In the last year, Covid-19 has changed the way we live and no industry has been left untouched. The aviation industry is striving to survive as people say no to travel. Small businesses are forced to close their doors because they can’t open long enough to make cash flow. Banks are being pushed to the limit because people can’t afford to pay their credit lines. And the healthcare industry strives to keep up as it becomes overloaded with patients.
And as dentists, we may be afraid of what our own future holds.
So let’s talk about that. How has Covid-19 changed the dental industry and what does the future of dentistry look like?
The Current State of the Dental/Healthcare Industry
No one could have predicted that the Covid-19 pandemic was going to hit us, let alone hit us as hard as it did. And because it was unforeseen, no one was prepared for the devastating effects that it had. In regards to healthcare and dentistry industries, no one could have prepared dentists, hygienists, or students for the challenge that they now face. Here are 3 current challenges that are faced in the healthcare industry in relation to Covid 19:
1) Deceased use of services
When it comes to healthcare, emergency rooms and first-line healthcare workers are overrun with work as patients flock to the hospitals and walk-ins with Covid-19 symptoms. But in dental care, the opposite has happened. When Covid-19 first hit in March of 2020, the use of dental services dropped by over 75 percent. Much of this drop was attributed to the fact that dental practices were only open for emergency services, but it can also be attributed to the fact that many people were afraid to visit their dentist for fear of contracting the illness. Today in 2021, more people are starting to set appointments, but numbers are still drastically lower than pre-Covid times and the timeline for recovery is uncertain.
2) Procedures for Patient Safety
With Covid-19 still being a major cause of concern, healthcare and dental practices have had to update their procedures for patient and staff safety. In order to reduce risk and minimize the spread of infection, stringent guidelines have been placed in effect for healthcare workers. PPE has become the new catchphrase and in some cases, dental staff are now donning equipment that make them look like astronauts! For dental staff this means air purifers/HVAC updates following stringent hygiene and cleaning procedures, taking extraoral radiographs whenever possible, limiting the number of healthcare workers per patient, and removing waiting rooms. Of course, this is just a small sample of the many guidelines that are now in effect for the dental industry to prevent the spread of Covid-19.
3) Patient Access
Whether it be due to office closures, reluctance to visit a dentist or loss of dental coverage, there are many factors that are currently contributing to delayed dental care. At the current time, opportunities to engage in routine dental visits for preventative care are limited. Unfortunately, this means that many signs of dental decay or oral care concerns are missed, and people with severe pain or infections are instead visiting the emergency room. In most cases, however, emergency departments are not equipped to handle dental care concerns, and patients are being treated with temporary medications to reduce pain as opposed to receiving proper dental care.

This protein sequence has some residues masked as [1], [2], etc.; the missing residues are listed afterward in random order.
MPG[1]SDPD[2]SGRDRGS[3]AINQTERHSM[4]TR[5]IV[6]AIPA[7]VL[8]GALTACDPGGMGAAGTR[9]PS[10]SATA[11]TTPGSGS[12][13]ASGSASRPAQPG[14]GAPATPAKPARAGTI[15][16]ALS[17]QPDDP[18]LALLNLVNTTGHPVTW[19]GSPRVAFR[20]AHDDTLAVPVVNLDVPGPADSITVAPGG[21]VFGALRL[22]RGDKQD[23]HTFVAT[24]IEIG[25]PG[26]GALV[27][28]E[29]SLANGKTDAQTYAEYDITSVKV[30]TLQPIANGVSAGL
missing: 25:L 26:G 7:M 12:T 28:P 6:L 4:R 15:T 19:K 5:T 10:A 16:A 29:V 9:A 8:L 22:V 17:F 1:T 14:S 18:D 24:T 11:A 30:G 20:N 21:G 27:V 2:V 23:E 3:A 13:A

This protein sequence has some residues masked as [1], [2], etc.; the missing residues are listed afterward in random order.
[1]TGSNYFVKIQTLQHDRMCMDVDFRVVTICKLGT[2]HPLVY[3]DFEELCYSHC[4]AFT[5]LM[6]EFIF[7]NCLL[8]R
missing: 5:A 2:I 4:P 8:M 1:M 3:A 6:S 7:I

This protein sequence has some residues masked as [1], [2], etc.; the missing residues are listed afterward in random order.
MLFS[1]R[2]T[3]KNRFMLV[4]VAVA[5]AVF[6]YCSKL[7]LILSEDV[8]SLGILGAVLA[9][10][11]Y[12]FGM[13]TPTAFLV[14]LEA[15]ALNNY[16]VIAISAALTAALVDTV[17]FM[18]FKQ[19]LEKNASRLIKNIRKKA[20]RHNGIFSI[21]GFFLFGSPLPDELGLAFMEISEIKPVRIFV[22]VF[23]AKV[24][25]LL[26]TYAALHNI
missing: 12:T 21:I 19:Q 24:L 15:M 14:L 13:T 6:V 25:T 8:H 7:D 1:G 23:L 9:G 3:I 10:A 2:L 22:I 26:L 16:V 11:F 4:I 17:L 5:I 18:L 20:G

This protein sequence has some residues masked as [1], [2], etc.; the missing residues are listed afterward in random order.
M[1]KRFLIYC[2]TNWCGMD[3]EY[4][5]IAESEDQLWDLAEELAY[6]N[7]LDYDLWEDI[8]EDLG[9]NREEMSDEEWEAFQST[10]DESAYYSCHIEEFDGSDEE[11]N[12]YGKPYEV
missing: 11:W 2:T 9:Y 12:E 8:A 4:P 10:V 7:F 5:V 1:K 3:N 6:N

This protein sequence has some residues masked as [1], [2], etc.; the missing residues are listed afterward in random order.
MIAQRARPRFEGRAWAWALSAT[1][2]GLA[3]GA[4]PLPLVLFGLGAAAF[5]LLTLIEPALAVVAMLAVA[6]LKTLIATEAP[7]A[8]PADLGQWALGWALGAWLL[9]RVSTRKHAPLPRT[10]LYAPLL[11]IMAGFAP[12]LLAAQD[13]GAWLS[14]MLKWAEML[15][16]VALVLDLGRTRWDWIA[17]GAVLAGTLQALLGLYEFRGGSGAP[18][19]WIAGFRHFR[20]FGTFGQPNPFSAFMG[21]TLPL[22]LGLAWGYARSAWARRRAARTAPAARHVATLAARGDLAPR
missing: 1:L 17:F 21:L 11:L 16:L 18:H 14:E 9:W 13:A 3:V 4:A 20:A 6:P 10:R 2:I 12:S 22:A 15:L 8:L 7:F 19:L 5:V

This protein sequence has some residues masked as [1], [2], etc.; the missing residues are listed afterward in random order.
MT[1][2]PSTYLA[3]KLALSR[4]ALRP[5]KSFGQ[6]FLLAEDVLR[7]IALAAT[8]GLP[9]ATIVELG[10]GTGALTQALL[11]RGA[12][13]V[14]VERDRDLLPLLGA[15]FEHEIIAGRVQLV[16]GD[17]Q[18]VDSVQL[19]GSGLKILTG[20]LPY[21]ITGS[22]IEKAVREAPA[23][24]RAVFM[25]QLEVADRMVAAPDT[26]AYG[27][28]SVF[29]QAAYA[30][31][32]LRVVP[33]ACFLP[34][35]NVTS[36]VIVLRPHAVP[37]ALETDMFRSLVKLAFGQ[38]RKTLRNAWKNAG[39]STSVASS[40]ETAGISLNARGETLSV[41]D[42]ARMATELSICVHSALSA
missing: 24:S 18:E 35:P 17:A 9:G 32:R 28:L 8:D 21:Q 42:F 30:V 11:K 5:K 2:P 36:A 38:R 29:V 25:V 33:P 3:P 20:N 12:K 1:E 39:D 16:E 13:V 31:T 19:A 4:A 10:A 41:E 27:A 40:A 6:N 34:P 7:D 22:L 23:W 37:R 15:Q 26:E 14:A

What does the future hold for dentistry?
There’s no doubt that the healthcare and dental industries were hit hard by this deadly pandemic. The good news is, however, that contrary to what you might believe, there has been no discernible effect on earnings for dental practices as of yet. And while it’s impossible to predict the future, we are hopeful that as soon as the pandemic is over, people will once again be able to visit the dentist in a timely manner for both regular checkups and more serious concerns.
With that being said, there are some foreseeable changes that are likely to continue in the future. Extensive safety practices related to personal protective equipment and sanitary matters are likely to remain in the foreseeable future. Furthermore, we are likely to continue to see a rise in things like mobile delivery and telehealth.
Teledentistry, or the remote facilitating of dental treatment through technology, can include anything from remote consultations, to diagnosis, and patient monitoring. Of course, much dentistry will still require face-to-face contact, but the future does seem to be leading us down a path of innovative solutions to everyday dental concerns.
In conclusion, dental and healthcare practices are currently facing many challenges related to the Covid-19 pandemic. But the reality is, Covid-19 is unlikely to be going anywhere in the near future. So instead of looking at these challenges as a setback, it’s important that we embrace them and use them as an opportunity to merge new procedures with existing ones in order to propel the industry to new and exciting heights.